Among the 10,069 patients included in the ICON registry, 469 had post-anoxic coma (n = 62) or CA (n = 407) as the reported reason for ICU admission and were thus considered as having had a CA. The mean patient age was 66 (52–77) years, and 282 (61 %) patients were male (Table 1). The CA occurred out-of-hospital in 250 (53 %) patients. On admission, the median SAPS II score was 60 (46–75) and the SOFA score was 10 (7–13); 337 (72 %) patients were comatose. A total of 210 (45 %) patients died during the ICU stay and 357 (76 %) had an unfavorable neurological outcome; decisions to limit therapy were made in 170 (36 %) patients.
Table 1

Characteristics of the study population, according to ICU survival and neurological outcome at hospital discharge

 

All patients (n = 469)

Survivors (n = 247)

Non-survivors (n = 210)

Favorable neurological outcome (n = 97)

Unfavorable neurological outcome (n = 357)

Age, years

66 (52–77)

65 (52–75)

68 (52–78)

67 (53–75)

66 (52–77)

Male, n (%)

282 (61)

149 (61)

126 (61)

60 (62)

222 (60)

Weight, kg

75 (65–87)

75 (66–90)

71 (61–83)

75 (65–90)

74 (65–85)

OHCA, n (%)

250 (53)

120 (49)

124 (59)

34 (35)

216 (58)

IHCA, n (%)

219 (47)

127 (51)

86 (41)

63 (65)

156 (42)

No co-morbidities, n (%)

209 (44)

101 (41)

108 (51)

49 (51)

163 (44)

COPD/asthma, n (%)

65 (14)

39 (16)

26 (12)

17 (17)

51 (14)

Heart failure, n (%)

72 (15)

30 (12)

42 (20)

10 (10)

62 (17)

Diabetes, n (%)

45 (10)

20 (8)

25 (12)

12 (12)

33 (9)

Cancer, n (%)

38 (8)

18 (7)

20 (10)

10 (10)

28 (8)

Chemotherapy, n (%)

9 (2)

4 (2)

5 (2)

1 (1)

8 (2)

Liver cirrhosis, n (%)

14 (3)

1 (1)

13 (6)

1 (1)

13 (3)

Chronic renal failure, n (%)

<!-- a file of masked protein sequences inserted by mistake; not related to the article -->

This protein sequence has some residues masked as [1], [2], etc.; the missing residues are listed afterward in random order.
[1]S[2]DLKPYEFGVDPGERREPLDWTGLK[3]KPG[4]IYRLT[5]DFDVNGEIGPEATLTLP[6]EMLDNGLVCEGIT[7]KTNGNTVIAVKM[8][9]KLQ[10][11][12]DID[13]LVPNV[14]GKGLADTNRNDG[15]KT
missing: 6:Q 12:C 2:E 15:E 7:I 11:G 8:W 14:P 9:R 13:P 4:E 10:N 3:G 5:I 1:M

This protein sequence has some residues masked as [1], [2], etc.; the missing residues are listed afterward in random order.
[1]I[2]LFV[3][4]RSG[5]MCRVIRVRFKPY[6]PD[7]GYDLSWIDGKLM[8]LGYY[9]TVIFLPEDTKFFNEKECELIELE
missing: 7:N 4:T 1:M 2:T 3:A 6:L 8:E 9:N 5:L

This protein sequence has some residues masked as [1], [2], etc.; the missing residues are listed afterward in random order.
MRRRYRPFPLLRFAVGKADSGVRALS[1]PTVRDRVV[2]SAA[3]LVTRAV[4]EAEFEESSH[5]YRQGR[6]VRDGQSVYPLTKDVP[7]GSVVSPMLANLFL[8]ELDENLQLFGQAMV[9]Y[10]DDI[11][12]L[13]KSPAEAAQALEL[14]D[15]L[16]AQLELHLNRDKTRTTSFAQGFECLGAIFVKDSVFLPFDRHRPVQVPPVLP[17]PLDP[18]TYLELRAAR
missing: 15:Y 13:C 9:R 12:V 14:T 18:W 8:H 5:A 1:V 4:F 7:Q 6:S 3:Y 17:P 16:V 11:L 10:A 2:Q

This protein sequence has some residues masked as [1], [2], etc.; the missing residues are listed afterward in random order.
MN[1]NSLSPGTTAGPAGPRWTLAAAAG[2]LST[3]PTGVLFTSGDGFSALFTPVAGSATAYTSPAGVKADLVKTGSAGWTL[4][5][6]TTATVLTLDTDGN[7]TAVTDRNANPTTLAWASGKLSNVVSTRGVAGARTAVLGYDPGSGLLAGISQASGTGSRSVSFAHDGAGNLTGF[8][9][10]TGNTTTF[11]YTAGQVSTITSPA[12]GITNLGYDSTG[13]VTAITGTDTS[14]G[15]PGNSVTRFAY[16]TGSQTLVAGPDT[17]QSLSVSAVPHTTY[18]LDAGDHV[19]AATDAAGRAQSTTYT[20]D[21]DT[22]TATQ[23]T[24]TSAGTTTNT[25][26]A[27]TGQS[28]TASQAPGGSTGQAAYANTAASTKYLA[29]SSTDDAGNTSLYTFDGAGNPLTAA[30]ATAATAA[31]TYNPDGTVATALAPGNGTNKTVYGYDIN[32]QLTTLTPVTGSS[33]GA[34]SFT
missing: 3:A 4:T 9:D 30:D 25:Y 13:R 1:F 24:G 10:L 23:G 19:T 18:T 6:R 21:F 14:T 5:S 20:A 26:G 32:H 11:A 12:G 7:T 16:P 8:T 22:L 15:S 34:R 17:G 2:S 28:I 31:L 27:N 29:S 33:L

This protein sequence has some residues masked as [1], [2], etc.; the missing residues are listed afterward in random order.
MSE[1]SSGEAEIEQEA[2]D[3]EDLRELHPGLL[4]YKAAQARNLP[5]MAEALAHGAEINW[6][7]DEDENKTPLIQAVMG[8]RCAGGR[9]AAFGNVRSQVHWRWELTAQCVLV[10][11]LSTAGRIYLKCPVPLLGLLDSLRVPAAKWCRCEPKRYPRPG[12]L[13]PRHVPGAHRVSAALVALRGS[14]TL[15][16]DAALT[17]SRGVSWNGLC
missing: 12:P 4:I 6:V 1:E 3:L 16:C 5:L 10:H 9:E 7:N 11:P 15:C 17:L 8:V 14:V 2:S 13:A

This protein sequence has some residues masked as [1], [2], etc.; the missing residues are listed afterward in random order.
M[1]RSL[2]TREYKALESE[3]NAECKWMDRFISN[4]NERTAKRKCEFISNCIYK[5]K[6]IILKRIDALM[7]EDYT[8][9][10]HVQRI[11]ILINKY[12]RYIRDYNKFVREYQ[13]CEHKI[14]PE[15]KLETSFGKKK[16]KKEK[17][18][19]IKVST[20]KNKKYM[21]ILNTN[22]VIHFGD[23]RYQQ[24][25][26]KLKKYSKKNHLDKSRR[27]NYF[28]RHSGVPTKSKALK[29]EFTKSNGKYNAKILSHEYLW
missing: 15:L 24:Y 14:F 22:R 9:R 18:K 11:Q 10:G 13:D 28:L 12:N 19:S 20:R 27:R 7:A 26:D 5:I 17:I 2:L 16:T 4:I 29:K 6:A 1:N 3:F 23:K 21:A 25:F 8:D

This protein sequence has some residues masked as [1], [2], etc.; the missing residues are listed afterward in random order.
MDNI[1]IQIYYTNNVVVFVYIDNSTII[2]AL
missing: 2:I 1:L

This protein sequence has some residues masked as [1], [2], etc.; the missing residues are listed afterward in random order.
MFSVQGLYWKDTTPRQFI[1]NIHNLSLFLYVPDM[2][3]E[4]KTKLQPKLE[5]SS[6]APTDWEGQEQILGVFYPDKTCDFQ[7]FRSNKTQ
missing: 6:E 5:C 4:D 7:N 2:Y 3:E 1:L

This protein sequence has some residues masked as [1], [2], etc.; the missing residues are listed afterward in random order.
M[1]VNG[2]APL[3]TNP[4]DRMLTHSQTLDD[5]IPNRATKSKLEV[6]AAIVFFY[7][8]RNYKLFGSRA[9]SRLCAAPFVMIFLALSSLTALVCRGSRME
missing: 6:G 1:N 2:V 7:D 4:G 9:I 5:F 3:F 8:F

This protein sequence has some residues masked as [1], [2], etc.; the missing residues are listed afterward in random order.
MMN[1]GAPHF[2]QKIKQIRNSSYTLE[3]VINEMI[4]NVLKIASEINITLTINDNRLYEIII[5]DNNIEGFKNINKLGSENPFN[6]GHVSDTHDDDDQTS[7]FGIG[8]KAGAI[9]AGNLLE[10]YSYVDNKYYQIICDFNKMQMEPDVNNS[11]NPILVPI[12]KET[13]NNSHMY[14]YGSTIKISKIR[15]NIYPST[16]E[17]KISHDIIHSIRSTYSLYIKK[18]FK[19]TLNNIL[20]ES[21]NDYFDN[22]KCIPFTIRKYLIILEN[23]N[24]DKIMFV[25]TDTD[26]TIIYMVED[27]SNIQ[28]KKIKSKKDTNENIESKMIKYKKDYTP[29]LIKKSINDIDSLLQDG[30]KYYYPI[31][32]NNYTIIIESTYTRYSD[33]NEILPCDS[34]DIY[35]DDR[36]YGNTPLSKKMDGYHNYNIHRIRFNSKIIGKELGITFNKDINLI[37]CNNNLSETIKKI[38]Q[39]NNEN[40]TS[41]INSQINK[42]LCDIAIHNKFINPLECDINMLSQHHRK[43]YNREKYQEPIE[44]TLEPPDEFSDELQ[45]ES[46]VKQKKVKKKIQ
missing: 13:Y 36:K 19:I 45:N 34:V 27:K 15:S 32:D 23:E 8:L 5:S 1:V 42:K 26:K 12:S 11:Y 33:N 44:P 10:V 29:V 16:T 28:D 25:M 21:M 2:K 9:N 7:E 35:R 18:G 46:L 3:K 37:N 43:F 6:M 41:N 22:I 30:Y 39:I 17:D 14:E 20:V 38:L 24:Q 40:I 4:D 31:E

50 (11)

21 (9)

29 (14)

10 (10)

40 (11)

HIV, n (%)

1 (0)

1 (1)

1 (1)

Corticosteroids, n (%)

14 (3)

6 (2)

8 (4)

1 (1)

13 (3)

Medical admission, n (%)

373 (83)

189 (91)

184 (89)

70 (74)

303 (84)

SAPS II score on admission

60 (46–75)

53 (39–64)

71 (57–81)*

38 (29–49)

65(54–79)*

SOFA score on admission

10 (7–13)

8 (6–11)

12 (9–14)*

6 (3–8)

11(8–13)*

Infections

     

 Infection on admission, n (%)

112 (24)

60 (24)

52 (25)

20 (21)

92 (25)

 Infection any time, n (%)

200 (43)

120 (49)

80 (38)

41 (41)

159 (43)

 Septic shock on admission, n (%)

75 (16)

40 (16)

35 (17)

11 (11)

64 (17)

 Septic shock any time, n (%)

133 (28)

74 (30)

59 (28)

20 (21)

113 (30)

Vasopressors on admission, n (%)

262 (57)

124 (50)

138 (66)*

42 (43)

220 (62)*

Mechanical ventilation on admission, n (%)

408 (87)

205 (83)

203 (97)

67 (69)

341 (92)*

Mechanical ventilation any time, n (%)

425 (91)

211 (85)

204 (97)

71 (73)

354 (95)*

Hemodialysis/CRRT on admission, n (%)

38 (8)

19 (8)

19 (9)

4 (4)

34 (9)

Hemodialysis/CRRT any time, n (%)

103 (23)

59 (24)

44 (21)

17 (17)

86 (23)

MAP maximum on first day, mmHg

99 (87–112)

100 (89–113)

97 (85–111)

100 (88–113)

98 (87–112)

MAP minimum on first day, mmHg

61 (50–70)

63 (55–71)

56 (45–68)

63 (55–79)

60 (49–70)*

pH maximum on first day, mmHg

7.40 (7.30–7.45)

7.41 (7.35–7.46)

7.37 (7.23–7.44)*

7.42 (7.36–7.47)

7.39 (7.28–7.45)*

pH minimum on first day, mmHg

7.25 (7.11–7.35)

7.29 (7.19–7.36)

7.18 (7.05–7.29)*

7.32 (7.23–7.38)

7.23 (7.10–7.33)*

PaCO2 maximum on first day, mmHg

45 (37–57)

44 (36–55)

46 (37–60)

45 (37–53)

45 (36–60)

PaCO2 minimum on first day, mmHg

34 (28–40)

34 (28–40)